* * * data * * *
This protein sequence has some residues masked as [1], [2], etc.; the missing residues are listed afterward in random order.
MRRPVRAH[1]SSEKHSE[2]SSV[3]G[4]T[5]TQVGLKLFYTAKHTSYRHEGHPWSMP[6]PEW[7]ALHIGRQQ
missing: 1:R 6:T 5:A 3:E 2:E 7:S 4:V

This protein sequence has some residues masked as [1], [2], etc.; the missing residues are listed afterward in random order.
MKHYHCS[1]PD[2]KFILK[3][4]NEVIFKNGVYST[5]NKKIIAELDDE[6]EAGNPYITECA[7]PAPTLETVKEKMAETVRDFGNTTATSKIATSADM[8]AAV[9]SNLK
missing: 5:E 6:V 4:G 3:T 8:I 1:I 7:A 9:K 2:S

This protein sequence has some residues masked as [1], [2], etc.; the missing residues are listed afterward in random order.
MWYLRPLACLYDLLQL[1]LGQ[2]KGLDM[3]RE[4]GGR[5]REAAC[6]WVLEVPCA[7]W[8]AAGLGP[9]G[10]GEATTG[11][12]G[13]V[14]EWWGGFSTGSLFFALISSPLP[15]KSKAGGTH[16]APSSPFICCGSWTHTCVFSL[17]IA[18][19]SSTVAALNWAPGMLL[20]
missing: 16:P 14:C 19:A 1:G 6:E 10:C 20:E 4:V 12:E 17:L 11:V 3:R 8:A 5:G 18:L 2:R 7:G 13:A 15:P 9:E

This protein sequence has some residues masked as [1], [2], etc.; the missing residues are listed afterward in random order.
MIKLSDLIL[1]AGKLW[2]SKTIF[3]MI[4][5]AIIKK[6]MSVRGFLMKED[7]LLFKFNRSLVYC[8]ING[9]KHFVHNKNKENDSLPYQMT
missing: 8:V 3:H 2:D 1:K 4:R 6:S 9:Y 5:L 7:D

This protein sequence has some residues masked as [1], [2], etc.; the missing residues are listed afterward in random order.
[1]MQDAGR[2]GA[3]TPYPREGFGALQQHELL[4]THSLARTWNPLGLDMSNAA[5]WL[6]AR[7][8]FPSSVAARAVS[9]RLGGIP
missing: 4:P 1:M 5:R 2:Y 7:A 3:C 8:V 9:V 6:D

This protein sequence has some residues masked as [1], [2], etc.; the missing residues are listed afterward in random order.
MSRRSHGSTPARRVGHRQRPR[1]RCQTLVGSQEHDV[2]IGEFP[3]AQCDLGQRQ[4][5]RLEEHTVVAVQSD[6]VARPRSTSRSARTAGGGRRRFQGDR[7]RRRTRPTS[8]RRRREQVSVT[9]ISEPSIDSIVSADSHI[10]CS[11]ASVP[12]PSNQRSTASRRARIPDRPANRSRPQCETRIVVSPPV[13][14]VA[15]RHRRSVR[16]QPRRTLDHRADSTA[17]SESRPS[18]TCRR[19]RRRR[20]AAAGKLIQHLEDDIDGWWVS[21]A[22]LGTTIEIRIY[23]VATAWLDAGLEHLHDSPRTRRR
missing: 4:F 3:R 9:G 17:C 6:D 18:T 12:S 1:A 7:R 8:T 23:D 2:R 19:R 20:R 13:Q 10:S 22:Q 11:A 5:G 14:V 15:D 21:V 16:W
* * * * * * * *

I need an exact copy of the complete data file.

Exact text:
This protein sequence has some residues masked as [1], [2], etc.; the missing residues are listed afterward in random order.
MRRPVRAH[1]SSEKHSE[2]SSV[3]G[4]T[5]TQVGLKLFYTAKHTSYRHEGHPWSMP[6]PEW[7]ALHIGRQQ
missing: 1:R 6:T 5:A 3:E 2:E 7:S 4:V

This protein sequence has some residues masked as [1], [2], etc.; the missing residues are listed afterward in random order.
MKHYHCS[1]PD[2]KFILK[3][4]NEVIFKNGVYST[5]NKKIIAELDDE[6]EAGNPYITECA[7]PAPTLETVKEKMAETVRDFGNTTATSKIATSADM[8]AAV[9]SNLK
missing: 5:E 6:V 4:G 3:T 8:I 1:I 7:A 9:K 2:S

This protein sequence has some residues masked as [1], [2], etc.; the missing residues are listed afterward in random order.
MWYLRPLACLYDLLQL[1]LGQ[2]KGLDM[3]RE[4]GGR[5]REAAC[6]WVLEVPCA[7]W[8]AAGLGP[9]G[10]GEATTG[11][12]G[13]V[14]EWWGGFSTGSLFFALISSPLP[15]KSKAGGTH[16]APSSPFICCGSWTHTCVFSL[17]IA[18][19]SSTVAALNWAPGMLL[20]
missing: 16:P 14:C 19:A 1:G 6:E 10:C 20:E 4:V 12:E 17:L 11:V 3:R 8:A 5:G 18:L 2:R 7:G 13:A 15:P 9:E

This protein sequence has some residues masked as [1], [2], etc.; the missing residues are listed afterward in random order.
MIKLSDLIL[1]AGKLW[2]SKTIF[3]MI[4][5]AIIKK[6]MSVRGFLMKED[7]LLFKFNRSLVYC[8]ING[9]KHFVHNKNKENDSLPYQMT
missing: 8:V 3:H 2:D 1:K 4:R 6:S 9:Y 5:L 7:D

This protein sequence has some residues masked as [1], [2], etc.; the missing residues are listed afterward in random order.
[1]MQDAGR[2]GA[3]TPYPREGFGALQQHELL[4]THSLARTWNPLGLDMSNAA[5]WL[6]AR[7][8]FPSSVAARAVS[9]RLGGIP
missing: 4:P 1:M 5:R 2:Y 7:A 3:C 8:V 9:V 6:D

This protein sequence has some residues masked as [1], [2], etc.; the missing residues are listed afterward in random order.
MSRRSHGSTPARRVGHRQRPR[1]RCQTLVGSQEHDV[2]IGEFP[3]AQCDLGQRQ[4][5]RLEEHTVVAVQSD[6]VARPRSTSRSARTAGGGRRRFQGDR[7]RRRTRPTS[8]RRRREQVSVT[9]ISEPSIDSIVSADSHI[10]CS[11]ASVP[12]PSNQRSTASRRARIPDRPANRSRPQCETRIVVSPPV[13][14]VA[15]RHRRSVR[16]QPRRTLDHRADSTA[17]SESRPS[18]TCRR[19]RRRR[20]AAAGKLIQHLEDDIDGWWVS[21]A[22]LGTTIEIRIY[23]VATAWLDAGLEHLHDSPRTRRR
missing: 4:F 3:R 9:G 17:C 6:D 18:T 12:S 1:A 7:R 8:T 23:D 2:R 19:R 20:R 13:Q 10:S 22:Q 11:A 5:G 14:V 15:D 21:V 16:W